Non-Opioid Tx Beats Hydromorphone for Migraine Pain Relief in the ED

The primary outcome of sustained headache relief
The primary outcome of sustained headache relief

Intravenous prochlorperazine plus diphenhydramine was found to be superior to IV hydromorphone for the treatment of migraine pain in the emergency department setting, according to a new study published in the journal Neurology.

The double-blind study was conducted at 2 emergency departments (ED) in New York City. Participants were randomized to either hydromorphone 1mg (n=64) or prochlorperazine 10mg plus diphenhydramine 25mg (n=62). Diphenhydramine was administered in order to prevent akathisia, a side effect of IV prochlorperazine. 

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The primary outcome of sustained headache relief (mild or no headache within 2 hours of drug administration maintained for 48 hours) was achieved by 60% (n=37) of patients in the prochlorperazine group versus 31% (n=20) of patients in the hydromorphone group (difference 28%, 95% CI 12–45, number needed to treat 4, 95% CI 2–9).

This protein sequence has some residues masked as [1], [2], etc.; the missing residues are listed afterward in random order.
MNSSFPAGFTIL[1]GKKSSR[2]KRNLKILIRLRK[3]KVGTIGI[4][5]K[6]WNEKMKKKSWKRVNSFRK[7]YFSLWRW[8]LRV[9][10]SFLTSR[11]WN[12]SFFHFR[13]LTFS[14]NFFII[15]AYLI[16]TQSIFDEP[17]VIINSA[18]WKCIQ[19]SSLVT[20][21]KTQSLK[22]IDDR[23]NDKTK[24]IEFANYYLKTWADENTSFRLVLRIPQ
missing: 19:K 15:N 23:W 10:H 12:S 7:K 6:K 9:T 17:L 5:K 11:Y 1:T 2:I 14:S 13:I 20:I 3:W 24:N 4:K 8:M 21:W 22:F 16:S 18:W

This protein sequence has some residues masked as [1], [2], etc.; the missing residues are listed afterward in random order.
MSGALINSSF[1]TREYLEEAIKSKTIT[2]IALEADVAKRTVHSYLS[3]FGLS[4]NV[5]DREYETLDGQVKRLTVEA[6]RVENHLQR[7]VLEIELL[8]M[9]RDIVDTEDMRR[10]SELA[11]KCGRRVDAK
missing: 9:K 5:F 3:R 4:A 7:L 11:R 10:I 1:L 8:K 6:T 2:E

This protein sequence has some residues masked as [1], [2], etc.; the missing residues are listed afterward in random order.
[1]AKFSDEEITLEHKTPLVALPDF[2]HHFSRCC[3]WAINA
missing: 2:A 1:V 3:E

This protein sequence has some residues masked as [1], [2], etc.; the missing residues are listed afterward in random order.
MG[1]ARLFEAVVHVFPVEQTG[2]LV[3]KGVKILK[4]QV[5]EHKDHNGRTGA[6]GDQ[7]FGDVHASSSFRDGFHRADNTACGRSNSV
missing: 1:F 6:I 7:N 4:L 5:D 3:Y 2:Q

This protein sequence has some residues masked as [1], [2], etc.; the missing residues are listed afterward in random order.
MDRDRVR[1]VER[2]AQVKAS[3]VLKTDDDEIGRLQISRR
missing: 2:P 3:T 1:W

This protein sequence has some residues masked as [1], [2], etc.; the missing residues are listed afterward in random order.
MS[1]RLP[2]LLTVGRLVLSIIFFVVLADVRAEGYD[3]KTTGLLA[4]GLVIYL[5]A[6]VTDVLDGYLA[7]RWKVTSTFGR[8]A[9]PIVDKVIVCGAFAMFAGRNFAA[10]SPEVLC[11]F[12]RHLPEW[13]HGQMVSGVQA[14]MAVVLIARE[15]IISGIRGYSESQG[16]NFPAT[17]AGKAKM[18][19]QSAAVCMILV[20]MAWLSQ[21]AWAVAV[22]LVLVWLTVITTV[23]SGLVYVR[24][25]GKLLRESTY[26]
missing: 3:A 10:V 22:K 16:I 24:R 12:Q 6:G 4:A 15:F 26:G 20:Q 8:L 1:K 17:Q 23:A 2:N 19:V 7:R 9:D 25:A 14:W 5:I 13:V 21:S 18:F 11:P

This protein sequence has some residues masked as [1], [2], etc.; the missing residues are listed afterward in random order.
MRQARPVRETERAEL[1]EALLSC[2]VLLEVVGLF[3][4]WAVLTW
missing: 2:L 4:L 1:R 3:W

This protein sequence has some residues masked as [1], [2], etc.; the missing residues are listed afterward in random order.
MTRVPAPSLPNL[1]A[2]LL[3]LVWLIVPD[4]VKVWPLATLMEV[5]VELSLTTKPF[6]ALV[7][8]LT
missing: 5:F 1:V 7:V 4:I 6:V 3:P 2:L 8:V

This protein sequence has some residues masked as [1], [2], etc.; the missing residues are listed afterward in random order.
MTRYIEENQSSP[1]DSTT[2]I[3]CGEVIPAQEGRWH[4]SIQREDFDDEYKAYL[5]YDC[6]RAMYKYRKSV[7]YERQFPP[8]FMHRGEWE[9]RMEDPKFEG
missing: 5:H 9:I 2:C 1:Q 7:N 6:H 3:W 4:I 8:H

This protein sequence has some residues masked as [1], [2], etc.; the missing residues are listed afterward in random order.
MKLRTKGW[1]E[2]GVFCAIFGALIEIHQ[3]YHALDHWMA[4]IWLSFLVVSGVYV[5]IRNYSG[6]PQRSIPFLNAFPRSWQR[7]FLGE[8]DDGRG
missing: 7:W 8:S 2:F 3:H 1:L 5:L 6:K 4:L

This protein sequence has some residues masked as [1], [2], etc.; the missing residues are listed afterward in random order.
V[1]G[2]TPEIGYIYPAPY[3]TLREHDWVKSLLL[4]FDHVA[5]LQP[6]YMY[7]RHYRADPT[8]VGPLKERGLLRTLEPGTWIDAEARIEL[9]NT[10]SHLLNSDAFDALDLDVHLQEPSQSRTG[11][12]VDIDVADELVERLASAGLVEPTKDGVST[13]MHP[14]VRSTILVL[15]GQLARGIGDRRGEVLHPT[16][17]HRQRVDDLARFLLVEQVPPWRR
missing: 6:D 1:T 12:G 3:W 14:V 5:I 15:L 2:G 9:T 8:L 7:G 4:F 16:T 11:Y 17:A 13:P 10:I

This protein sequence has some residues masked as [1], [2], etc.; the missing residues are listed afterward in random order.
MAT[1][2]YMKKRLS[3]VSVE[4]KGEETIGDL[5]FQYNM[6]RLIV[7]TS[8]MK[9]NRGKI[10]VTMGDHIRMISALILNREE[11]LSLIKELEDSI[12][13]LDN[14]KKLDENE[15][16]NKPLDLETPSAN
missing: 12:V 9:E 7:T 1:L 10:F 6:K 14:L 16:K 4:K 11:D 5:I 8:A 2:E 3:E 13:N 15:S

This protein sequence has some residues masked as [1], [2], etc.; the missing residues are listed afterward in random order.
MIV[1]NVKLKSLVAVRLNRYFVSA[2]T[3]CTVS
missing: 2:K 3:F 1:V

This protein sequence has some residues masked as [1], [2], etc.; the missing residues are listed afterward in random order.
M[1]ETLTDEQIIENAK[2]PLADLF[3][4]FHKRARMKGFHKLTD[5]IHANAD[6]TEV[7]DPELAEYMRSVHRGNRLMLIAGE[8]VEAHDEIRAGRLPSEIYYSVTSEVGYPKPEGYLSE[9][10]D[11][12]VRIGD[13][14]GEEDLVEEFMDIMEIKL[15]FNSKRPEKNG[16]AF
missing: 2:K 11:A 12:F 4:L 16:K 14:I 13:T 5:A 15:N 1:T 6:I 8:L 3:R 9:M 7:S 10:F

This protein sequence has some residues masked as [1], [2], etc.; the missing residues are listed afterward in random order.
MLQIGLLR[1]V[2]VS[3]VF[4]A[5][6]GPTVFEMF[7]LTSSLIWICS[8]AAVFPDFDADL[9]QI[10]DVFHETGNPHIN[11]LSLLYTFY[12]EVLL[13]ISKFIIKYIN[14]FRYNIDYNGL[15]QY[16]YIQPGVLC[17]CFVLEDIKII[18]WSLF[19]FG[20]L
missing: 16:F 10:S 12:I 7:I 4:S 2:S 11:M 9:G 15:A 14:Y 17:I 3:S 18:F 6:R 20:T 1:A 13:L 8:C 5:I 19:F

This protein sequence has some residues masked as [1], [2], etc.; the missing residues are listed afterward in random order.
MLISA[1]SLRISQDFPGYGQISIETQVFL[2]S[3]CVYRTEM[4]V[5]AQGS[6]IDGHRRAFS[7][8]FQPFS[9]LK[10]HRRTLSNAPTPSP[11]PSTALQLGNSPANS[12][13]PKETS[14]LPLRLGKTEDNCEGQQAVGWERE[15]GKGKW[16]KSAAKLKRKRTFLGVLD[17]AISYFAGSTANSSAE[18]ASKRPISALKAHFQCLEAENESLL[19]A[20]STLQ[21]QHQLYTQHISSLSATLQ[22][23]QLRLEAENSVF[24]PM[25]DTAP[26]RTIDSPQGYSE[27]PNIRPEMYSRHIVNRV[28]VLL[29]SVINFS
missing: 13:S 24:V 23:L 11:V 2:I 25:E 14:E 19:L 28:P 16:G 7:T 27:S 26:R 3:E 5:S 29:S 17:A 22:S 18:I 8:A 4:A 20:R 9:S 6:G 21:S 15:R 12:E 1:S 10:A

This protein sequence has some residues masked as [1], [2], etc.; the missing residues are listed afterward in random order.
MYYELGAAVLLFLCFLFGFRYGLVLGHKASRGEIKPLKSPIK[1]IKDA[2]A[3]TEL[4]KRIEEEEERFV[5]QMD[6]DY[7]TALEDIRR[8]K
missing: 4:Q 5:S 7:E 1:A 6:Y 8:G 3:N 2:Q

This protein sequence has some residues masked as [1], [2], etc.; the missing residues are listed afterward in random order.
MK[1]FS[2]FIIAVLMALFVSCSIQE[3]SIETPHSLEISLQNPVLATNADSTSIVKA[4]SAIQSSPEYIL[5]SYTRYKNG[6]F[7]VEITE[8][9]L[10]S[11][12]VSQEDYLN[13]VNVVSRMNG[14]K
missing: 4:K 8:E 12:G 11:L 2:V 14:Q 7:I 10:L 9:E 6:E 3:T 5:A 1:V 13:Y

“Ours is the first randomized study to demonstrate that it is not appropriate to administer the opioid, hydromorphone, as a first line therapy for patients with migraine,” said lead researcher Benjamin Friedman, MD, MS, who is also Professor at Albert Einstein College of Medicine and Vice-Chair for Clinical Investigation in the Department of Emergency Medicine at Montefiore.

The researchers followed up with the study participants at 48 hours, 1 and 3 months after their ED visits and both groups had similar long-term outcomes, including comparable number of headache days and return ED visits. Dr. Friedman said, “Our study clearly shows there is no benefit to using the opioid hydromorphone as first-line treatment for most migraine patients in the ED.”

For more information visit Neurology.org.